Wisconsin's governor really hates the Foxconn deal

Governor wants to renegotiate

By Chris Isidore, CNN Business
Daniel Berehulak/Getty Images

Tony Evers, the Democratic governor of Wisconsin, says he doesn't think Foxconn will ever add 13,000 jobs in his state.

And he says it's time to drop the lush incentive deal his predecessor used to lure the Taiwanese electronics company to Wisconsin.

In 2017, Foxconn and former Governor Scott Walker, a Republican, struck the deal to build a large manufacturing plant, promising it would be a first step to creating a kind of Silicon Valley in Wisconsin.

The deal was enormously controversial. The state agreed to give Foxconn $3 billion in tax cuts and financial handouts based on the number of jobs the company creates. But it could also get potentially more than $1 billion in incentives from local governments.

The overall package would be one of the most expensive state incentive packages ever granted to a company.

Evers has been a critic of the deal, and it was an issue in the 2018 election in which he defeated Walker.

At a press conference Wednesday, Evers said it was an "unrealistic expectation" that Foxconn would meet its goal to hire 13,000 workers.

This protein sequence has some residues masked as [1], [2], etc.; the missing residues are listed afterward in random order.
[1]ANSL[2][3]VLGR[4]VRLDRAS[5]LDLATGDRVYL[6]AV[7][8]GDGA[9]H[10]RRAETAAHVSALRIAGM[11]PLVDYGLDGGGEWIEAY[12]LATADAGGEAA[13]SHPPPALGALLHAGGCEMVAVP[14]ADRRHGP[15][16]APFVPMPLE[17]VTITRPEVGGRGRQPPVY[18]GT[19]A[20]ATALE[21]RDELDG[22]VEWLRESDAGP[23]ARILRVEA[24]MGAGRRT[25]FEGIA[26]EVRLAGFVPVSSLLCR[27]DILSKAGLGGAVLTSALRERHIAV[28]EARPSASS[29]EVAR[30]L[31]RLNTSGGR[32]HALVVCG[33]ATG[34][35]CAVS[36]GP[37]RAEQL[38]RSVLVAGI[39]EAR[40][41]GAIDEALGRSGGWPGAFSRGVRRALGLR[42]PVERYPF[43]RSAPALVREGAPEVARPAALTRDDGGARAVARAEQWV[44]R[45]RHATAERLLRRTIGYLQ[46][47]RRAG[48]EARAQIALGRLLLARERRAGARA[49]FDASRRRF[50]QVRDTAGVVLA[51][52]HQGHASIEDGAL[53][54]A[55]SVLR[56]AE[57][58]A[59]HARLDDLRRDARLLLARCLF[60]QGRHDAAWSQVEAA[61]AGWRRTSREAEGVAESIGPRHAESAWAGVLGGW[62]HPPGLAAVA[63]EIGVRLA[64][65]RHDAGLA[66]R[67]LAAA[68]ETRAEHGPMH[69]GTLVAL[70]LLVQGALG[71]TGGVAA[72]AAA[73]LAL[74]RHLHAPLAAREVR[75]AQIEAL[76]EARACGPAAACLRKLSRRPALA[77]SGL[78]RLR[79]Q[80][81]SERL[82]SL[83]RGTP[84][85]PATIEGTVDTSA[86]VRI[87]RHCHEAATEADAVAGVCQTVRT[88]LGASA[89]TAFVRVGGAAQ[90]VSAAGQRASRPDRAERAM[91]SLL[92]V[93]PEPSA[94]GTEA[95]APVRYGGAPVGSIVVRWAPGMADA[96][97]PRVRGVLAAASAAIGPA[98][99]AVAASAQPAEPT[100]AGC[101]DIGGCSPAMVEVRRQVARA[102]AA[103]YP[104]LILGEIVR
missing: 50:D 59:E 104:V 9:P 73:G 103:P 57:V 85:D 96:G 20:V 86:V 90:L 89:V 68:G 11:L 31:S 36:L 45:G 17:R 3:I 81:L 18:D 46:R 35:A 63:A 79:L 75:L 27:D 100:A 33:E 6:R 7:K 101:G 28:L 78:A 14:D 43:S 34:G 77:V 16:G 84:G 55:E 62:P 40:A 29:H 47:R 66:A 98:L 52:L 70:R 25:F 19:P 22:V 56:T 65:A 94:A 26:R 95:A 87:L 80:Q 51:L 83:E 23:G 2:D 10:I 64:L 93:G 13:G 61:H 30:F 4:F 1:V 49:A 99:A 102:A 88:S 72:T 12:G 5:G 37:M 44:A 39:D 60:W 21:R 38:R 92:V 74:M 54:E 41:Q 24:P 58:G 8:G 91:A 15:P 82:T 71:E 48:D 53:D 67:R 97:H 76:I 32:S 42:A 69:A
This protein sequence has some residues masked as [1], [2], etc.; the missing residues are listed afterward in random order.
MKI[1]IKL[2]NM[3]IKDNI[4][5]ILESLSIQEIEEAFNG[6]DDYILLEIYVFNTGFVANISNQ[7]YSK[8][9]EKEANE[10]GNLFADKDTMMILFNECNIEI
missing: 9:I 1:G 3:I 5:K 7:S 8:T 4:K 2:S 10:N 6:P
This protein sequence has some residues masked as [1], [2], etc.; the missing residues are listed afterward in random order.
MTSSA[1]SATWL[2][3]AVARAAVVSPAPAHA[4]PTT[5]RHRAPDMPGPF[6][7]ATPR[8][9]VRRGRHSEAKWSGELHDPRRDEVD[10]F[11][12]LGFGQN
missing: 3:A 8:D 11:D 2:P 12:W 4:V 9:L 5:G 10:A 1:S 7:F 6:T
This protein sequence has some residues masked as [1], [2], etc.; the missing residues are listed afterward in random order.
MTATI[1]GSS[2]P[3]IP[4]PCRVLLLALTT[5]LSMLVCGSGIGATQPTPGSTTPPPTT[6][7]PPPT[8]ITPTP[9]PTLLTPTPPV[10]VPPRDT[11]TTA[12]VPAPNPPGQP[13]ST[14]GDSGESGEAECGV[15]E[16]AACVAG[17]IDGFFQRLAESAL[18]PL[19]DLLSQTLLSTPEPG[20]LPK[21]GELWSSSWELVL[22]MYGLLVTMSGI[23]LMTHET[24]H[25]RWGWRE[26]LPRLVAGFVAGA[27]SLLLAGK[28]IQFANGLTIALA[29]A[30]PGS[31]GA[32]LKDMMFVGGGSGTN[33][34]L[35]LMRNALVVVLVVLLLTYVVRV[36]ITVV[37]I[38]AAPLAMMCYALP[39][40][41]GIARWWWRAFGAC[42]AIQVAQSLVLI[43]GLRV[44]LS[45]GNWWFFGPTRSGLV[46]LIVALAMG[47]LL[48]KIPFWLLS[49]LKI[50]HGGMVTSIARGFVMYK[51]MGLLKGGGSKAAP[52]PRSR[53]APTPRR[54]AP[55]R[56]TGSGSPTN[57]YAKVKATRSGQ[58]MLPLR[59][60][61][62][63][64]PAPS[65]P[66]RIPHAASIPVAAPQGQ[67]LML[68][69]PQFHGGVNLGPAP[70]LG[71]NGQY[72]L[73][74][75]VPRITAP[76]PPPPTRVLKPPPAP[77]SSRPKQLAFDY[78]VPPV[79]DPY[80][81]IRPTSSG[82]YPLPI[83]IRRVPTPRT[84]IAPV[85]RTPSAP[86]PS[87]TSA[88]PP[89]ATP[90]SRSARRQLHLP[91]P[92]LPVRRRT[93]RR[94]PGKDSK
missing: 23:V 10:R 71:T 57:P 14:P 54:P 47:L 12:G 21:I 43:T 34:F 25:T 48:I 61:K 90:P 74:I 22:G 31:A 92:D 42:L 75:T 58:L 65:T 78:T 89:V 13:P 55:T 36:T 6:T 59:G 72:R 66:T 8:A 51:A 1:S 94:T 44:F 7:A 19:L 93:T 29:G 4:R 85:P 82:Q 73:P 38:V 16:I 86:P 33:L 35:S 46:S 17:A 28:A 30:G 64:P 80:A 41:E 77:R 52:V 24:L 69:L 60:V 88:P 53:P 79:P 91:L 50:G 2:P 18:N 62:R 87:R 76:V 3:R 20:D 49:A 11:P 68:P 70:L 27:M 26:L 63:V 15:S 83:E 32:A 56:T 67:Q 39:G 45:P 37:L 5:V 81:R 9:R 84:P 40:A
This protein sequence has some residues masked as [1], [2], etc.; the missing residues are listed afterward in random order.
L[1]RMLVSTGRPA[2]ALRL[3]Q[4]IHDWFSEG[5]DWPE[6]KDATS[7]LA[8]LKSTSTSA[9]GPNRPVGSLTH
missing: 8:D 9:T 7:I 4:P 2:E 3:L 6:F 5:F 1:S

"The bottom line is they've shrunk their expectations. That's what they're communicating now," Evers said. The package of tax cuts and other incentives awarded Foxconn needs to be renegotiated, he said.

In a statement Thursday, Foxconn said it was "committed to our contract" with the state and "open to further consultation, collaboration, and new ideas." It did not say how many jobs it believes it will be able to create.

Foxconn has previously conceded that its plans in Wisconsin have changed from when it originally sealed the deal with the state.

By the time Foxconn broke ground last year, it had shifted plans for what the Wisconsin facility would make — from large screens used for televisions to small screens used as a component of other forms of electronics.

Then in January a Foxconn official suggested the company might drop manufacturing plans altogether and would use it only as a research and technology campus. That prompted a phone call to the Foxconn chairman from President Donald Trump, who has been a proponent of the plant. Trump got a promise that manufacturing would remain part of the facility. Foxconn insisted at that time that it would stick with its 13,000 job target.

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